On the Estimation of Antarctic Iceberg Melt Rate

Steve Neshyba School of Oceanography, Oregon State University, Corvallis 97331

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Edward G. Josberger School of Oceanography, Oregon State University, Corvallis 97331

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Abstract

Estimates of Antarctic iceberg melt rates made from field observations, iceberg distribution statistics, laboratory experiments and theoretical studies give a wide range of values. Evaluation of the errors associated with each method allows for the quantitative first-order correction for both the effect of bubbles released from the melting ice on the convective heat transfer and the effect of other forms of iceberg deterioration besides sidewall melting. The results provide a best estimate for the melt rate of 5, 17 and 55 m year−1 at a temperature elevation above the freezing point of Td = 2, 4 and 8°C, respectively. Also, the laboratory, theoretical and field observations indicate that the melt-rate dependence is proportional to Td1.6.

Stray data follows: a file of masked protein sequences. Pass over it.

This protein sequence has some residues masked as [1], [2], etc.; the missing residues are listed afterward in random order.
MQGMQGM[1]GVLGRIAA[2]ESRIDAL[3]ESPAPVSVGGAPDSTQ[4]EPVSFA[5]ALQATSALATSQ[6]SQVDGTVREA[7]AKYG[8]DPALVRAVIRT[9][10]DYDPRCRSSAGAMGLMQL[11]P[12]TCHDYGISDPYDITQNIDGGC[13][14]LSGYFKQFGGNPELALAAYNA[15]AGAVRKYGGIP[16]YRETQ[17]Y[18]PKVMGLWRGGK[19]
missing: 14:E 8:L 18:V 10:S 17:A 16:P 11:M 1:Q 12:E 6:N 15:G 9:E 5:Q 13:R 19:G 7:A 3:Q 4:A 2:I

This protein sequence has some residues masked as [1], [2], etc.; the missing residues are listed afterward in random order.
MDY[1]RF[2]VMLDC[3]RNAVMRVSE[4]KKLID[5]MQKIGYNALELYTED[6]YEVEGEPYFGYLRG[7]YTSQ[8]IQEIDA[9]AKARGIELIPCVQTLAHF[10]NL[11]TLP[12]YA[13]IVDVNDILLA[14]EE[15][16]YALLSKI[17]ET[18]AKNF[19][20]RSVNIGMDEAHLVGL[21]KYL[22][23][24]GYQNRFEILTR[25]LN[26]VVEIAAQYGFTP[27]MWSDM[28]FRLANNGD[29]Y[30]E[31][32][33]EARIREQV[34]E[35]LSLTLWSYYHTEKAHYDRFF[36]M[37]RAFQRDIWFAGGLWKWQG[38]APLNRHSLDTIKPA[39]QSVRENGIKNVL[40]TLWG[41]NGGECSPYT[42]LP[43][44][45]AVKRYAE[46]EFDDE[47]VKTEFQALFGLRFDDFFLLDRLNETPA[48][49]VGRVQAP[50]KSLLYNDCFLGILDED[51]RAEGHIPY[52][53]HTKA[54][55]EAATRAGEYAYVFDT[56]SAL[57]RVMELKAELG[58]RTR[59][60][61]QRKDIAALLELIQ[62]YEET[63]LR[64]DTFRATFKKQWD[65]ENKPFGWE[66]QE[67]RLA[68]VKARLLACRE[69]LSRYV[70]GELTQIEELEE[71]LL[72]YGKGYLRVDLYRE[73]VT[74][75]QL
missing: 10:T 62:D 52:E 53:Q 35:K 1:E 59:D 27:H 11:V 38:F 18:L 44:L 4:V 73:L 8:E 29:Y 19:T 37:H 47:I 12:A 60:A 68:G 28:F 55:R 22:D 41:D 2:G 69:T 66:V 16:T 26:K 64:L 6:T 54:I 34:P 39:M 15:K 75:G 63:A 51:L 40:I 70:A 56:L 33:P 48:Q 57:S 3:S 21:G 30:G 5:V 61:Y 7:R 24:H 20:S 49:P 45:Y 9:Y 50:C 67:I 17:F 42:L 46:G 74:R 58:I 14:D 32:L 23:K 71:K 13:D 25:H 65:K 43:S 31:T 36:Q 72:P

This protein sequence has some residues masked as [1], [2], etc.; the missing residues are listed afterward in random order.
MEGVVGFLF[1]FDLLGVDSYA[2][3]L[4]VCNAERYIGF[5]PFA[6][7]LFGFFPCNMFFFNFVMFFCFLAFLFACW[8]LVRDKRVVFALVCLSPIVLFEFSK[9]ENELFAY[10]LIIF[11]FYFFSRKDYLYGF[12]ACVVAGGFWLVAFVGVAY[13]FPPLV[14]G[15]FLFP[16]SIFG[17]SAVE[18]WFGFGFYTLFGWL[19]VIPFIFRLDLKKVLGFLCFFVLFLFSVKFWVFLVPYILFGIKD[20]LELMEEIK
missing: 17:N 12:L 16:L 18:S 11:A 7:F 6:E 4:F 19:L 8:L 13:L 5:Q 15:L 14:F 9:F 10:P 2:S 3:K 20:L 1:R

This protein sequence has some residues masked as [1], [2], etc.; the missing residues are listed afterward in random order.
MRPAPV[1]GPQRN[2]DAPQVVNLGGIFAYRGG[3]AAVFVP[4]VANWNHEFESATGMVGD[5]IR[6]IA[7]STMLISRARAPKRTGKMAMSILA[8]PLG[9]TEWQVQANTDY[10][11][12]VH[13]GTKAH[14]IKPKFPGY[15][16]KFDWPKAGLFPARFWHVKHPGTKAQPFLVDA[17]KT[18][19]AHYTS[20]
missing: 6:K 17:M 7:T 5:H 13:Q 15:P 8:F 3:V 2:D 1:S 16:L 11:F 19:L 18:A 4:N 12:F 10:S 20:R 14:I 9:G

Abstract

Estimates of Antarctic iceberg melt rates made from field observations, iceberg distribution statistics, laboratory experiments and theoretical studies give a wide range of values. Evaluation of the errors associated with each method allows for the quantitative first-order correction for both the effect of bubbles released from the melting ice on the convective heat transfer and the effect of other forms of iceberg deterioration besides sidewall melting. The results provide a best estimate for the melt rate of 5, 17 and 55 m year−1 at a temperature elevation above the freezing point of Td = 2, 4 and 8°C, respectively. Also, the laboratory, theoretical and field observations indicate that the melt-rate dependence is proportional to Td1.6.

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